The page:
"What made you do this? You are flowers who shed no perfume, but stench that makes the whole world reek." St. Catherine of Siena, writing to three Italian cardinals who supported the anti-pope during the Great Western Schism.
Ah, St. Catherine of Siena. I love her. She knew when to let people have it, even the pope. And they asked for it. The pope and bishops of her time asked her for her advice and she didn't sugar-coat it. She just told you. Sometimes she told them, even when they didn't ask. She made change happen. She got the pope to come back to Rome after fleeing for France (of course, after she died, he left again. I guess he needed her to keep kicking him in the pants.)
I think of how I'd like to tell some bishops off. Especially with all of the horrible crimes that some priests and bishops have committed that are all over the press now. The temptation is to vent all of one's justified anger toward these weak, weak men in an email and to just hit "send."
The main difference between Catherine and me is this: she understood that she wasn't equal to God. She understood humility. She understood that she wasn't better than those foul-smelling Italian bishops to whom that quote above is addressed.
I don't understand humility. Other people's mistakes make me feel, even for a second, better than they are. Don't you try to say that you never feel the same way. "If I were a priest, this would never have happened. If I were a bishop, I would have defrocked that priest instead of covering the abuse up! If I were that child's mother, I would have just called the cops; the bishop would have found out from the DA, not from me!"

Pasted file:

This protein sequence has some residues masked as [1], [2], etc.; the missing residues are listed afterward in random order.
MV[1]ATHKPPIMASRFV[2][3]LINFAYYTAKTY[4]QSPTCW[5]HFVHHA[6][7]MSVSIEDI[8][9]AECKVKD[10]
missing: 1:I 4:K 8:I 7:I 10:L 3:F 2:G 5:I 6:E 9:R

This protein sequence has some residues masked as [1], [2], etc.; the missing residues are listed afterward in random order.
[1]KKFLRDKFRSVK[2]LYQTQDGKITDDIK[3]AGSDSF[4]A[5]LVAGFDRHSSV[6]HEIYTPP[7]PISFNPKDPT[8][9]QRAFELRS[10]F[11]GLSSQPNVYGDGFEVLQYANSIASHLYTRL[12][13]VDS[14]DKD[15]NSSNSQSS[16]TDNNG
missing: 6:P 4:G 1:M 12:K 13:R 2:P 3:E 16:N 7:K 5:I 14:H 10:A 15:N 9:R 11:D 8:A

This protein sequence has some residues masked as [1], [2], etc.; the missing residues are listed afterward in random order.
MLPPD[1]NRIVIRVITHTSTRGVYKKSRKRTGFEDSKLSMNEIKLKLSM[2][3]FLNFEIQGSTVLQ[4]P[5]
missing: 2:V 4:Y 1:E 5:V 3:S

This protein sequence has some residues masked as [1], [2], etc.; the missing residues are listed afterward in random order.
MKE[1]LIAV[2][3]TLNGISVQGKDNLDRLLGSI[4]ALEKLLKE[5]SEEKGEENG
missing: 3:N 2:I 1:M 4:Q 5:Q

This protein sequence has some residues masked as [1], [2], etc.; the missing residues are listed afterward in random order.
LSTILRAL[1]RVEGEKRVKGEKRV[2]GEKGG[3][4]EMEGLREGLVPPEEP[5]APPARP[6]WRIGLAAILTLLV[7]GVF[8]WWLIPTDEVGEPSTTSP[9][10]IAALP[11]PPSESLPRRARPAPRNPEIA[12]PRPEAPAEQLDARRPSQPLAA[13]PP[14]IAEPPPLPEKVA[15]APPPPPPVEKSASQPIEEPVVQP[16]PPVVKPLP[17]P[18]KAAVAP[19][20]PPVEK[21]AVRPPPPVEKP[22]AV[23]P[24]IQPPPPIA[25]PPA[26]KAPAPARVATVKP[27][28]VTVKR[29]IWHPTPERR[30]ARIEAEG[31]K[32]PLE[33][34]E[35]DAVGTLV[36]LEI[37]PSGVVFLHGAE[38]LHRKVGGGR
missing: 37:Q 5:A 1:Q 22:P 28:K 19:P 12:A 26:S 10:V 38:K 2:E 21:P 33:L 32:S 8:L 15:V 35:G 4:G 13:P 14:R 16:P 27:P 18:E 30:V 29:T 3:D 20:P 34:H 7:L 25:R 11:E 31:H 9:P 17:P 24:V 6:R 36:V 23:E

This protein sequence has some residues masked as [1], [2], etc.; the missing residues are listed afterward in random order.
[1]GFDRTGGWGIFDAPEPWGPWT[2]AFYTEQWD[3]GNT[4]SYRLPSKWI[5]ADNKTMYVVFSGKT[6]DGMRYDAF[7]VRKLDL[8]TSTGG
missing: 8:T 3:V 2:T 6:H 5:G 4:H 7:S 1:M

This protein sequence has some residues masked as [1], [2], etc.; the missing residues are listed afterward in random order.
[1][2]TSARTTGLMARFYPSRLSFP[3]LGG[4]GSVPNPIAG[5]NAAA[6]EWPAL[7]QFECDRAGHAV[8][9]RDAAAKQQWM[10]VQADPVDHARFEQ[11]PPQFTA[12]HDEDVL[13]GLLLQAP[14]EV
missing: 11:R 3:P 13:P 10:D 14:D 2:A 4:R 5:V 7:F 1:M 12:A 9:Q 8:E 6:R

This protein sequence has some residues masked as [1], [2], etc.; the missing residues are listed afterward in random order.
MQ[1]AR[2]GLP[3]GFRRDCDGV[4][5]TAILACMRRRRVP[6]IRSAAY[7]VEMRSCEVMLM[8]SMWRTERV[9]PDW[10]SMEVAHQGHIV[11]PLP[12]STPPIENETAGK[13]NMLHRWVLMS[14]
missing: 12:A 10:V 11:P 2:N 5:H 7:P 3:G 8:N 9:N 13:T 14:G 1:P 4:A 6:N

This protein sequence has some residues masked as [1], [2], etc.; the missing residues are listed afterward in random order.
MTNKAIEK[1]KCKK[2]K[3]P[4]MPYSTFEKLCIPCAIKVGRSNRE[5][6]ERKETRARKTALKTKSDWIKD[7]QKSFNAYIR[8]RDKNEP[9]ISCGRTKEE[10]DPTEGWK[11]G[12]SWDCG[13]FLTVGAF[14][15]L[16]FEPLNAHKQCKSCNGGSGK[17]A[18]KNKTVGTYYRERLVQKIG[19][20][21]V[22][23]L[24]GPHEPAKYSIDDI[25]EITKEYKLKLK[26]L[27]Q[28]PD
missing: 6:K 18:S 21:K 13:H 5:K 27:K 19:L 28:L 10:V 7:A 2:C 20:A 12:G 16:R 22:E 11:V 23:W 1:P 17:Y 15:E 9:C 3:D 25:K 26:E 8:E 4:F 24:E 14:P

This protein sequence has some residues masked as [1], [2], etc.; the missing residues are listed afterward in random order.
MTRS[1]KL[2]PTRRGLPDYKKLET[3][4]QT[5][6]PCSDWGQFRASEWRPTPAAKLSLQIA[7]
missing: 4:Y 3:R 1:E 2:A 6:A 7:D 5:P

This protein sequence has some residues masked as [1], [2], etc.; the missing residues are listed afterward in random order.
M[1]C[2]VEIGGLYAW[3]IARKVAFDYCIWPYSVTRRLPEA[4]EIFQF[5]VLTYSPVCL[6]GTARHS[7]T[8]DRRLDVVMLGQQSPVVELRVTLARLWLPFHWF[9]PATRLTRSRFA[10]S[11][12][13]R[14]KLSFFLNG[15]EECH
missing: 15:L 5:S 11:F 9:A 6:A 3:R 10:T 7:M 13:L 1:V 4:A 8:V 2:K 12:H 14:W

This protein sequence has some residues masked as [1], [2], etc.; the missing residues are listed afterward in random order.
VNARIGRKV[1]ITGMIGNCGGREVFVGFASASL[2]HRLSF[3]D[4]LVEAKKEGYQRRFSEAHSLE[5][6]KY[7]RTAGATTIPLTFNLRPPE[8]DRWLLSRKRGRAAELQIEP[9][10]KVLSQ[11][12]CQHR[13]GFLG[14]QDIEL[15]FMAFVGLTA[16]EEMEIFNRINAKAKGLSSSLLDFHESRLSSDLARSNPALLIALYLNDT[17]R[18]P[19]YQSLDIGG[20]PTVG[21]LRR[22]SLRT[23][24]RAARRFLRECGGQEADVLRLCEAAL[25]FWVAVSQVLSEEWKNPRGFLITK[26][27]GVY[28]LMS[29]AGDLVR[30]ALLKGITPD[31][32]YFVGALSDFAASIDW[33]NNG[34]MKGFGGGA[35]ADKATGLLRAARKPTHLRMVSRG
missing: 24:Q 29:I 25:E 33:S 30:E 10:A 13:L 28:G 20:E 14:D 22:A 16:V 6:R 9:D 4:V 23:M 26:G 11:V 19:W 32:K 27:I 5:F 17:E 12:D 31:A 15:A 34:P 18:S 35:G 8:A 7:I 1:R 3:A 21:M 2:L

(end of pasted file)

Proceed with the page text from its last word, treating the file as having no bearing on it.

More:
I try to give myself a pass, thinking, maybe Catherine understood it better because she had visions and personal, face-to-face conversations with God. I think to myself, if God showed up in my room when I was praying, I'd get it too.
Catherine recorded that in one of her visions God told her: "I am who am; you are she who is not."
"I am who am; you are she who is not."
I am she who is not.
Y'know, Lord, that really kind of takes the fun out of the whole righteous indignation thing. You're really busting my flow.
See, thing is, it's all over the Bible how we're supposed to behave, how we're supposed to treat one another and how we dare not play God. I don't get a pass because Jesus isn't tapping me on the shoulder, reminding me to be humble as He is. I have the Scriptures to do that, I have good preaching to remind me. I have Jesus in the Eucharist to remind me how I am supposed to be.
And I have the writings of St. Catherine of Siena to prick my conscience when it needs it, when I need to be reminded.
I am she who is not.